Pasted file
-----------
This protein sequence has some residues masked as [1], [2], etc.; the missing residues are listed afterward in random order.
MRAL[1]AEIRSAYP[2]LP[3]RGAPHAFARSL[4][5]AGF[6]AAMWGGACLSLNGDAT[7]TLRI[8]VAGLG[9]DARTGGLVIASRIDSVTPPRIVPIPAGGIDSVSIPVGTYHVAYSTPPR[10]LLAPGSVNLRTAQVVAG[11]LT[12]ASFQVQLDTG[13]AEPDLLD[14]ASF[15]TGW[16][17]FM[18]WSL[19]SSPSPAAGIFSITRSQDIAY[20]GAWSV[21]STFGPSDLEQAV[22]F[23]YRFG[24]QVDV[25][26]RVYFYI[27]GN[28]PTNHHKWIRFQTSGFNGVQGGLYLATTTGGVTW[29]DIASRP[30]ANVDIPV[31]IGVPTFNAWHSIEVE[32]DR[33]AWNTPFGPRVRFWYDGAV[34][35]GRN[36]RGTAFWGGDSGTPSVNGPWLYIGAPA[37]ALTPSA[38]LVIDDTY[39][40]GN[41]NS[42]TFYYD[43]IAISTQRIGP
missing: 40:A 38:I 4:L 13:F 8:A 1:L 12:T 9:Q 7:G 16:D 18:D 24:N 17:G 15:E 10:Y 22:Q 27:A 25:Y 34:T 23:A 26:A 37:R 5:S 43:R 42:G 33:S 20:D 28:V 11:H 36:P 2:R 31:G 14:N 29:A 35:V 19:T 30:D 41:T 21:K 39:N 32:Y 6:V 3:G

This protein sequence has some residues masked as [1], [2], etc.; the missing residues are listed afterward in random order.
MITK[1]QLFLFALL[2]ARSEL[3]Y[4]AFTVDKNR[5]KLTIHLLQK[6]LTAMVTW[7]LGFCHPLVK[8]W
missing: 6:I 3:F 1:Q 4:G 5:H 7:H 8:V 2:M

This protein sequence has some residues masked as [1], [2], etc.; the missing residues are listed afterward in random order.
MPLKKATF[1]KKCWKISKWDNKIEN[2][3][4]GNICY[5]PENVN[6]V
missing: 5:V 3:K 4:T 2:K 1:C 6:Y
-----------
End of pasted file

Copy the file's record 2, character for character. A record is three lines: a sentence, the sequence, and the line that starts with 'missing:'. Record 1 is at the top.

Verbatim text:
This protein sequence has some residues masked as [1], [2], etc.; the missing residues are listed afterward in random order.
MITK[1]QLFLFALL[2]ARSEL[3]Y[4]AFTVDKNR[5]KLTIHLLQK[6]LTAMVTW[7]LGFCHPLVK[8]W
missing: 6:I 3:F 1:Q 4:G 5:H 7:H 8:V 2:M